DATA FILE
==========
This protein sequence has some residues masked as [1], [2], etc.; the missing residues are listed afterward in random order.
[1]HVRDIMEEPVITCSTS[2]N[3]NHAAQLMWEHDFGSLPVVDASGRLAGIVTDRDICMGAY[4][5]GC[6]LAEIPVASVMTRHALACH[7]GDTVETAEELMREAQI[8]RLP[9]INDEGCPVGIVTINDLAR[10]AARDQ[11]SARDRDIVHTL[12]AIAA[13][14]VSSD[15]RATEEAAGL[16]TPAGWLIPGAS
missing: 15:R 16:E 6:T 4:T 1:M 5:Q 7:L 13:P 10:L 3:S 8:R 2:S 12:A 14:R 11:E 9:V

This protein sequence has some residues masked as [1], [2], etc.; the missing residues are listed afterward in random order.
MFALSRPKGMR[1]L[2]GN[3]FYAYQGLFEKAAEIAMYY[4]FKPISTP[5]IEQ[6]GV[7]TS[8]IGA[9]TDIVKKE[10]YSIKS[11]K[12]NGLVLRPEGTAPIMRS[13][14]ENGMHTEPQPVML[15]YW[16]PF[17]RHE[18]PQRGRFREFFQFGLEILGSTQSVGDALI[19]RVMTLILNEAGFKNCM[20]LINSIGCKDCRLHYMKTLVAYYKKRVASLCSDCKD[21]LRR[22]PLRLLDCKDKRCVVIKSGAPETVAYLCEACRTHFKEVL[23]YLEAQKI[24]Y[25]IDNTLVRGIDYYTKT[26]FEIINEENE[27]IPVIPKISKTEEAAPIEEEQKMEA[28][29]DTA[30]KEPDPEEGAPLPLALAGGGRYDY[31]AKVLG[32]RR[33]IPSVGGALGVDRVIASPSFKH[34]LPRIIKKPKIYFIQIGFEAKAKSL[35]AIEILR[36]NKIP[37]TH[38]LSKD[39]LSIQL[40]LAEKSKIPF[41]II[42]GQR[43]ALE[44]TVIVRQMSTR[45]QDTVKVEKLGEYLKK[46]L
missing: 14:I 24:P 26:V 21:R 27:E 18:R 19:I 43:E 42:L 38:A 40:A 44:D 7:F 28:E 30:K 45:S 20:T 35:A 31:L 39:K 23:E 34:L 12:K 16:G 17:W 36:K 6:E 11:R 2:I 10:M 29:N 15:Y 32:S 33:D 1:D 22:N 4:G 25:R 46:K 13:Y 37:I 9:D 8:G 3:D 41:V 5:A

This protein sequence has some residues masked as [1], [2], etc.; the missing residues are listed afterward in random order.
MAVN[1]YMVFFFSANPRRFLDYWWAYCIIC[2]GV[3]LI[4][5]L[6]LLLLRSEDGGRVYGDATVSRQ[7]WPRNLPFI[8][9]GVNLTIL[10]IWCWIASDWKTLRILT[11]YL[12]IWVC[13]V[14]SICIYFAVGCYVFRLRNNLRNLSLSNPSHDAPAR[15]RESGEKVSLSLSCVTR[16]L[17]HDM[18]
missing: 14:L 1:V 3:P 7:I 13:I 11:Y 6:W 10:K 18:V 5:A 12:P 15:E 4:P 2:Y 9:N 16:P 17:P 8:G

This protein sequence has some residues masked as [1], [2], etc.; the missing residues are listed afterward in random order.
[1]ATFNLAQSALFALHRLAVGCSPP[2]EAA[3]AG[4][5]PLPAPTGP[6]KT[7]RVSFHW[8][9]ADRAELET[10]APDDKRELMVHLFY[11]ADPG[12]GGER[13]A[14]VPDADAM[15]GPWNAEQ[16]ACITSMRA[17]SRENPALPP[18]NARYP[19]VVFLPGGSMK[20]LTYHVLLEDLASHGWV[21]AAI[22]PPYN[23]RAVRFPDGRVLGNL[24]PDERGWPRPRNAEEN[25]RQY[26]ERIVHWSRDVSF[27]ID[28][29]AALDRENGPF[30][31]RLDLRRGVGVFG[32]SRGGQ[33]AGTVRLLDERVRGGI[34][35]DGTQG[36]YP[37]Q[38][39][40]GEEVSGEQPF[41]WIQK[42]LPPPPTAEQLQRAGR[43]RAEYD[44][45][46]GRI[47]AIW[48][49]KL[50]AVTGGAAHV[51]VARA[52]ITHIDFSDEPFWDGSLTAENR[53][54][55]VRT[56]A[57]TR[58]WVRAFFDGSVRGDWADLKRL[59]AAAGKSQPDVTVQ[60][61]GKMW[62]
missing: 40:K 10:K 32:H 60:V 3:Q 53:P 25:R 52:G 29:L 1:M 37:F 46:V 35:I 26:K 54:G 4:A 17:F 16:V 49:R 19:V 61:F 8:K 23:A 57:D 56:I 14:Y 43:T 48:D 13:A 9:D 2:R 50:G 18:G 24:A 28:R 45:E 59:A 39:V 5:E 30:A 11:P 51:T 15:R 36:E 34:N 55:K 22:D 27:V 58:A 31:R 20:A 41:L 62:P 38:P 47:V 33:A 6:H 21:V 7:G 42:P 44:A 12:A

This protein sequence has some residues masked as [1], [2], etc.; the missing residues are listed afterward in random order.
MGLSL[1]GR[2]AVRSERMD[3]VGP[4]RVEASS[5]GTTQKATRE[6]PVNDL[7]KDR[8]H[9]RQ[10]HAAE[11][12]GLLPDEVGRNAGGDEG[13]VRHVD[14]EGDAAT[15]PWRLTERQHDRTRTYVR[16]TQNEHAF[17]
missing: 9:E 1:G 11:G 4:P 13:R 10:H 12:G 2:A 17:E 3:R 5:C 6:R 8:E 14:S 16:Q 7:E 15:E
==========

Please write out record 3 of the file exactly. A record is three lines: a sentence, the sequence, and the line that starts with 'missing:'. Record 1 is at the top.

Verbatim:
This protein sequence has some residues masked as [1], [2], etc.; the missing residues are listed afterward in random order.
MAVN[1]YMVFFFSANPRRFLDYWWAYCIIC[2]GV[3]LI[4][5]L[6]LLLLRSEDGGRVYGDATVSRQ[7]WPRNLPFI[8][9]GVNLTIL[10]IWCWIASDWKTLRILT[11]YL[12]IWVC[13]V[14]SICIYFAVGCYVFRLRNNLRNLSLSNPSHDAPAR[15]RESGEKVSLSLSCVTR[16]L[17]HDM[18]
missing: 14:L 1:V 3:P 7:I 13:I 11:Y 6:W 10:K 18:V 5:A 12:P 15:E 4:P 2:Y 9:N 16:P 17:P 8:G